True story

Historical novels need you to know the food, clothing, means of transportation, unique words or sayings of general use, for the exact time you are writing about. Images make it easier to understand, use and describe your writing. The present has its own problems and the future depends on you, but people are already trying to figure it out in advance. Fantastic stories have a large number of images to help understand what their inspiration is.

At the HPWG last fortnight, we had to find a picture of a person speaking to us from a cover or from the inside of a book. Our homework was to do the first three pages of an in-depth study of the characters on them. In the next fortnight, we’re supposed to collaborate a bit on stories involving one of the other member’s characters. We had a picture and a short description that the group leader would email us after the meeting.

Your images can come from magazines, newspapers, photos, paintings, sculptures and nature. These could be places we live or work, places we have been, and others that we may have only seen in movies on TV or on the internet but would like to visit. You tell how the image speaks to you. Since we are all individuals with different life experiences, there will be different reactions even from the same images. One person may like the image of an airport because they love to fly to new places, another may have seen loves leaving them forever, and some people hate airports because they are phobic about flying.

POV is different for everyone and you can use your POV however you want. If you find the selection process difficult, it may mean that you don’t really have a clue what to write about. Determining a question you want answered before trying to find pictures can make it easier for you. Don’t overthink your selection process. If you like it, cut it or copy / paste it to a file or pin it. Sometimes closing your eyes and lowering your finger to the part of the page that warms your finger can give you the right image. The images you choose can end up taking you in a better direction or bringing what you are working on to a very interesting point.


The moodboard made in my writing group

Many authors use tarot cards to plot their stories. They can be fun to use to give you a new vision. Use a deck of tarot cards that you like most. You alone shuffle the cards and re-wrap them in silk after each use to limit outside influences. It is a way for you, as a writer, to access your subconscious by bypassing your inner critic while you are doing it. Your subconscious is thinking about your writing while you are doing other things. We’ve all had AHA moments in our writing while ironing, walking, or exercising – times when we move automatically more than consciously. If you’re stuck in your story, ask for inspiration as you shuffle the deck and choose the card (s) that’s right for you. Your answer will be in them.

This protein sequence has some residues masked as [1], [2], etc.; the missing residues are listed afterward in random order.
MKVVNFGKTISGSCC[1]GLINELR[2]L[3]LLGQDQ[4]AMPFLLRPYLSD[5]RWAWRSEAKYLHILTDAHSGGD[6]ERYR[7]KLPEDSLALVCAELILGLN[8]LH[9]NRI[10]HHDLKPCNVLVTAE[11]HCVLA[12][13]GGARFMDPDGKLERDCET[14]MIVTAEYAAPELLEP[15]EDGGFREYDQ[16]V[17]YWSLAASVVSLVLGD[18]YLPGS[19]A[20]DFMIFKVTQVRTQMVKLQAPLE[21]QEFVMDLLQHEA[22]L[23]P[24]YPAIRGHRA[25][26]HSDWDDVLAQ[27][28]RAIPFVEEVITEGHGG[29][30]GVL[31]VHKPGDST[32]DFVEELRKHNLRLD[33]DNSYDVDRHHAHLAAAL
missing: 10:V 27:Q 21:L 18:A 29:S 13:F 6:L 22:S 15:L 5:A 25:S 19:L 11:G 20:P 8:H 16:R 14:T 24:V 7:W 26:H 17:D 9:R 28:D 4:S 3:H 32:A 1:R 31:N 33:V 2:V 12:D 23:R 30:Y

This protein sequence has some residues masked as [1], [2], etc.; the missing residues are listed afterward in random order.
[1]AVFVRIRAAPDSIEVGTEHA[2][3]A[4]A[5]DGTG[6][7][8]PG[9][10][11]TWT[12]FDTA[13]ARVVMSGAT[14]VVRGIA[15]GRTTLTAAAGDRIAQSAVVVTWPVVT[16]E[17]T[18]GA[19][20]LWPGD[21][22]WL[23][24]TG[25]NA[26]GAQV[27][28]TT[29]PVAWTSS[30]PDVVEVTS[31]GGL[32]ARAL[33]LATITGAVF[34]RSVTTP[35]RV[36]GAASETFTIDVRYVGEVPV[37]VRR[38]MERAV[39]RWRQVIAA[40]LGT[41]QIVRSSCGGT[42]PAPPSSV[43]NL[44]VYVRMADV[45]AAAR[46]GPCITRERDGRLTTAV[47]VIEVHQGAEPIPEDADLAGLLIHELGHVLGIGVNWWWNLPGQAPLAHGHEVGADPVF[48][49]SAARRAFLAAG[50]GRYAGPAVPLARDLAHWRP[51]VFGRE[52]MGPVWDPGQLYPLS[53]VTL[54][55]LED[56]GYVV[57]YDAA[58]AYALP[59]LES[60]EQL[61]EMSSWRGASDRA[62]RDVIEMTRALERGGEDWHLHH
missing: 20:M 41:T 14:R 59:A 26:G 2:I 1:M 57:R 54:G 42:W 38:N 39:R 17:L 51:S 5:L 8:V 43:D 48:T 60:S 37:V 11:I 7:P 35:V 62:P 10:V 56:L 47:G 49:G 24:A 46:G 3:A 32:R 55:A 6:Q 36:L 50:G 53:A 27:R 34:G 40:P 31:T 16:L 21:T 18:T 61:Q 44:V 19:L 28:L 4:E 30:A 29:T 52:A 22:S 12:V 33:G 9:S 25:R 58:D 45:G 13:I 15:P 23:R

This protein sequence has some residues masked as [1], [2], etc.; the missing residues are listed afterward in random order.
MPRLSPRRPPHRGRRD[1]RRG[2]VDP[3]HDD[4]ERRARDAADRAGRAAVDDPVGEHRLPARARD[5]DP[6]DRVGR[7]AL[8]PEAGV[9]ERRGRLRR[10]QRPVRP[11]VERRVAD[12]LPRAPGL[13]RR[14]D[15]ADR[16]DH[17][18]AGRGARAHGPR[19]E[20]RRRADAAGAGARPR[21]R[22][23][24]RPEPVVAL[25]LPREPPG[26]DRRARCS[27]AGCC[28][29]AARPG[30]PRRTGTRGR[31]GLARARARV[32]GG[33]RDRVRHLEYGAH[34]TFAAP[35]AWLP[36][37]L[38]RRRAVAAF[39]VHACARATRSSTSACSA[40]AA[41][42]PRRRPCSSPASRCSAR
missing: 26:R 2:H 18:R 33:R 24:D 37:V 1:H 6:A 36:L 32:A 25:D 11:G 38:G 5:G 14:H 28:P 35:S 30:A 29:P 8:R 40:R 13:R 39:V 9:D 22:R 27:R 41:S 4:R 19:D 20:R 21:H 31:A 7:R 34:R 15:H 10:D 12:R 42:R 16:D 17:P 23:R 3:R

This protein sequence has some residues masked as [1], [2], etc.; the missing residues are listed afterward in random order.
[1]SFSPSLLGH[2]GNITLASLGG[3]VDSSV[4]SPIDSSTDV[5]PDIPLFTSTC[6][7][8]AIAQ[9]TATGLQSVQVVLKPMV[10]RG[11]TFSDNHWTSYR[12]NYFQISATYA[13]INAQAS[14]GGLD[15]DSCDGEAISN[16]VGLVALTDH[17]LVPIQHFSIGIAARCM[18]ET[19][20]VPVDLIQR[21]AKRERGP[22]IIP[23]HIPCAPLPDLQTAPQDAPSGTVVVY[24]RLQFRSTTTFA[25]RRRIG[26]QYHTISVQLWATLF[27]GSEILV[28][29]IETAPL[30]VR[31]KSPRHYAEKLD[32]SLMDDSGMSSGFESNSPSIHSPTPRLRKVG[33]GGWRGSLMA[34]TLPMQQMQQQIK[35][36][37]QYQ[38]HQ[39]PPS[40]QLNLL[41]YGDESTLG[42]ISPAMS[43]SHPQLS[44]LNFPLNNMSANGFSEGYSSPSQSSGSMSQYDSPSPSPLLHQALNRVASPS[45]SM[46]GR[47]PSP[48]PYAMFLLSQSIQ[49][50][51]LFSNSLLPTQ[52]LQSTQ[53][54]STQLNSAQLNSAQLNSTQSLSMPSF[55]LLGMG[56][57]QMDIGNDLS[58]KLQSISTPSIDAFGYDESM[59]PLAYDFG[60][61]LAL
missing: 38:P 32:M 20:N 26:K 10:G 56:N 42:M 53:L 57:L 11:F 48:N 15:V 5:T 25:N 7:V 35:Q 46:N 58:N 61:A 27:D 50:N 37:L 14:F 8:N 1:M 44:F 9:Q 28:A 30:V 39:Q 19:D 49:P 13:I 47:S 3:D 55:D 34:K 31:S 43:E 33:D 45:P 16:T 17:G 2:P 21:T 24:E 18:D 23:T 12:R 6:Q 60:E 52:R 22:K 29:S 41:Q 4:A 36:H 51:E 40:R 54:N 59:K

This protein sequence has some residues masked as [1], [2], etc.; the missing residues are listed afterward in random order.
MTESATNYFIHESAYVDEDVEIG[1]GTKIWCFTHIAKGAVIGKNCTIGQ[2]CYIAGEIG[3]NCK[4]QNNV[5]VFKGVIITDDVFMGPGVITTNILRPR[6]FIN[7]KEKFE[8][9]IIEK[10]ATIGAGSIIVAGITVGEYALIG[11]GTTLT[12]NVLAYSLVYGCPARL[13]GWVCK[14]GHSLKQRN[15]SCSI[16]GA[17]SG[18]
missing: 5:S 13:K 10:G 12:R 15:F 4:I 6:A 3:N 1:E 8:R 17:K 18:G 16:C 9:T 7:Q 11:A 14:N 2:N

A hero’s journey

There are also several online tarot cards that you can access for free. They can be just as effective as you spawn the necessary cards if you believe in quantum physics. Take what you feel on the cards, then check the book or digital file for what it means and what it may affect. All of the intents involved and the actual pictures may show something when you take a deep look at them that helps you.

Possibilities in my stories

The main reason people love Facebook or Instagram is the number of images they contain. It takes a lot of words to fully describe an image that your brain instantly picks up on and makes a myriad of connections in your brain about it. Writers use these words in their stores. The image I selected for the HPWG may still end up having a 50-75,000 word story written about it. It gave me a number of great ideas to use in a post-apocalyptic world ruled by women.

Posted by writuremindmapper

I write because I love to do something creative that also uses my mind. My articles are the work I have done towards what I hope will be one or more published books. I run a writing group who wanted to learn more about all kinds of writing topics. We found that using a mind map gave them a big picture and that they could add their own observations to the reverse side for the smaller picture. It was easy to understand and allowed them to focus.